What: A collection of stories from mixed race youth, interspersed with comments on the psycological and sociological impacts of these experiences from Gaskins. It’s pretty interesting- the titles of the chapters are a big clue to the themes Gaskins believes are most important in the experience of these youth: “I Don’t Think of Being Biracial as a Burden,” “Check One Box,” “Who’s That White Lady” (referring to the experience of having one white parent as a dark-skinned child), “My So-Called Identity,” “Are You Dating Me or My Hair,” and “Are You This? Are You That?”
- “I never encountered outright prejudice from people, but I always knew there was something different about me. There were just these comments here and there. There were these things I experienced and knew about that they just didn’t” (33).
- “People say, ‘Oh, I wish I was biracial because biracial people are the most beautiful people’. Biracial people are just really objectified, you know” (38).
- “If you’re dark, or can get dark, you don’t really have to deal with that- that physicality of not being able to look like who you are” (41).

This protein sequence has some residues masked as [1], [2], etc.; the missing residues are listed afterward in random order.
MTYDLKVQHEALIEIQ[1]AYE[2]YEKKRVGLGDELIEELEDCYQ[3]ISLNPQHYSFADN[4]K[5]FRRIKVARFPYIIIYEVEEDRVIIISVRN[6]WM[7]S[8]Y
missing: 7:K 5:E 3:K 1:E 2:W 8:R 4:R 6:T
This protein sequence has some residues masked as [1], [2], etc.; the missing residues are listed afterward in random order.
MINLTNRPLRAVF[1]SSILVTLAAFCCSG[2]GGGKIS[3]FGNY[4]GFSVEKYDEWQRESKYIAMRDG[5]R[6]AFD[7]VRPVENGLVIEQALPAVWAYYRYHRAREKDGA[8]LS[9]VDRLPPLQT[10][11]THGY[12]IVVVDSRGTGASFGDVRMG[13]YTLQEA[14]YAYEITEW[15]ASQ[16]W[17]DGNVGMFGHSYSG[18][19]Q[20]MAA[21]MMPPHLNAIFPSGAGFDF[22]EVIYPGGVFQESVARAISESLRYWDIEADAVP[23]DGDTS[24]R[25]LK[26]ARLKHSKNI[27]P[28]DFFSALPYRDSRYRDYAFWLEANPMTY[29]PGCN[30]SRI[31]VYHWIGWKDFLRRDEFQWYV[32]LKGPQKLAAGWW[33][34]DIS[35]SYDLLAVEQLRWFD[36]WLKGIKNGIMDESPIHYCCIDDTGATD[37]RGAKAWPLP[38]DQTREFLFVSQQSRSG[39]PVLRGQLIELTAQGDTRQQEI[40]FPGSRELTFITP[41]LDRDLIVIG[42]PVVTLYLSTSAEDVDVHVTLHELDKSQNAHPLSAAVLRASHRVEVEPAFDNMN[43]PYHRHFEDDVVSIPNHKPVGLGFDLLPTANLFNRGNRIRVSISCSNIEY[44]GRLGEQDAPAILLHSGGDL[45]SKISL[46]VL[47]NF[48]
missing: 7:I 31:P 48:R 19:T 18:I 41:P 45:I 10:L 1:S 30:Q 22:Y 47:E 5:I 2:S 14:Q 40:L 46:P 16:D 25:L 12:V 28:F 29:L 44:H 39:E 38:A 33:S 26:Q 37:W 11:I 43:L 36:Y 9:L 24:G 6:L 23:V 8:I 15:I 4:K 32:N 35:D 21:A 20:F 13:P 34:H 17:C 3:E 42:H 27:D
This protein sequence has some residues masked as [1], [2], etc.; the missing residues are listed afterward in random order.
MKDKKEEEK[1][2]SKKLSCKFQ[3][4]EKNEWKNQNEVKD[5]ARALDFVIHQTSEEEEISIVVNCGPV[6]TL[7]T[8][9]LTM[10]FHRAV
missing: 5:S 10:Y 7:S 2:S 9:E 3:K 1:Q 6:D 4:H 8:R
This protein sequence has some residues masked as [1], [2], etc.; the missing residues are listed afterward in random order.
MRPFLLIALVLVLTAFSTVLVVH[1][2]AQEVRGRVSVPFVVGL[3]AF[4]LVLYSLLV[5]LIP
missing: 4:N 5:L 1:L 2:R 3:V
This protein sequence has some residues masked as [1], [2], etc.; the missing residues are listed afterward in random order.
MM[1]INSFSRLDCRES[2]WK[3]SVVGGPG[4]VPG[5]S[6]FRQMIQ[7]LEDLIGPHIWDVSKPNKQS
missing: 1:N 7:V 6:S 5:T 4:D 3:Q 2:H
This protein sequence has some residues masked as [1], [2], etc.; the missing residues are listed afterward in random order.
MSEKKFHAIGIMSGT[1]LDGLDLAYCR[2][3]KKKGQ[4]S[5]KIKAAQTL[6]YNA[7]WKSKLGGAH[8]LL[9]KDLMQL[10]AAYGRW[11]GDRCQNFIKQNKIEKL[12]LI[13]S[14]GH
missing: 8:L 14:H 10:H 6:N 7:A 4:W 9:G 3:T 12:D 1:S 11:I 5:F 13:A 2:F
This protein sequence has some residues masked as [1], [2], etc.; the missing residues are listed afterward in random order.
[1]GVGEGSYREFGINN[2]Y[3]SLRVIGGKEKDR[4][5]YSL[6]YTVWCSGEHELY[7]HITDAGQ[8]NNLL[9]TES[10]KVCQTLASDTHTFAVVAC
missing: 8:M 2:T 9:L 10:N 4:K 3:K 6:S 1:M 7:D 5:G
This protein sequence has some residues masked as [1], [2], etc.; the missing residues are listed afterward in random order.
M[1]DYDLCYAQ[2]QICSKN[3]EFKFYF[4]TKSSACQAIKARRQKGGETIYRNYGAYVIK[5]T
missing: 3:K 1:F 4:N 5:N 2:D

- “In the United States, you can’t just be a little black, concludes G. Reginald Daniel [UC Santa Barbara]…you either are or you aren’t” (63).
- “I hoped that my hair would tell me which way to ‘swing,’ and even more secretly, I hoped it would swing towards the brown-black straightness of my father’s Japanese head” (168).
- “There are a whole bunch of issues around dating that multiracial people deal with. Like who you date can be viewed by other people as reflecting who you align yourself with.people percieve it as making a choice” (221).
- “It’s the watering down of the exotic so it’s palatable. I realize the politics of it now” (237)